In working up these feelings of disillusionment for the sake of their own manoeuvring within the British establishment, those who headed up the leave campaign, in politics and the media, have played a very dangerous game. It won’t be long before people realise that nothing has fundamentally changed, and they are no more free than before. At this point, either we’ll be stuck blaming ourselves (or the “idiots”) for leaving the EU, or we’ll see that the EU was just one manifestation of the worldwide establishment that has failed and excluded the people.
We have to commit ourselves here and now, to fighting for the people. And not just the people of Britain, but the people of the whole world, who are today being oppressed as one man.
That’s not to say that we should ignore everything our established experts have to say. Not by a long shot. There’s no true knowledge or expertise that we should reject, and everyone that works in the establishment, but not for the establishment, must be encouraged. We must bring all knowledge and all expertise to truly serve the people. The people must be heard, and the people must listen.
Britain, and the whole world, is split in two, and we must make it one.
Peace and love, and may God’s blessing go with you
Postscript on the Church’s role in this
In this work of bringing true unity to the country and to the world, the Church should be at the forefront. The Church’s rich tradition embraces all of humanity, and listens to the voice of the poor as much as the expert. The individualist ideology of the modern world could never unite a people, and when people turn to national, ethnic, or religious identity for meaning and community, they only get the unity of a common separation; but true religion offers true meaning and true unity, that reaches out to all in love and service.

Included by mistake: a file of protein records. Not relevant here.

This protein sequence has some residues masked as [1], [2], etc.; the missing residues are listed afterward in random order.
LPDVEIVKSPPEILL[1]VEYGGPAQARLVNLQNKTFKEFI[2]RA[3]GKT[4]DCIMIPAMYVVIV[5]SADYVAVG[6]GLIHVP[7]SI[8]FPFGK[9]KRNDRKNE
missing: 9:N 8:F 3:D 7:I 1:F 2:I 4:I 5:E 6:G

We might think Britain is too rich to hear the gospel. The truth is, Britain and the modern world suffer from extreme poverty. As Bl. Mother Teresa said,
‘There is much suffering in the world — very much. And this material suffering is suffering from hunger, suffering from homelessness, from all kinds of diseases, but I still think the greatest suffering is being lonely, feeling unloved, just having no one.’
Britain is desperate for the gospel. We are desperate to be a people, each turned towards God in our neighbour.
Catholics need to realise, above all others, it is our duty to work for love, justice, and the common good. Jesus, the light of the world (Jn 8:12), told us we are the light of the world (Mt 5:14), and we must realise this.
The sad thing is, to many people, the Church is part of the establishment. We must lower ourselves, identify with all those in need and on the margins of society, and become in practice Pope Francis’ “poor Church for the poor”.
God bless you!
‘I prefer a church that is bruised, hurting and dirty because it has been out in the streets rather that a church that is unhealthy from being confined and clinging to its own security.’
‘Mercy is the prophecy of a new world, in which the goods of the earth and of work are equally distributed and no one lacks the necessary, because solidarity and sharing are the concrete result of fraternity.’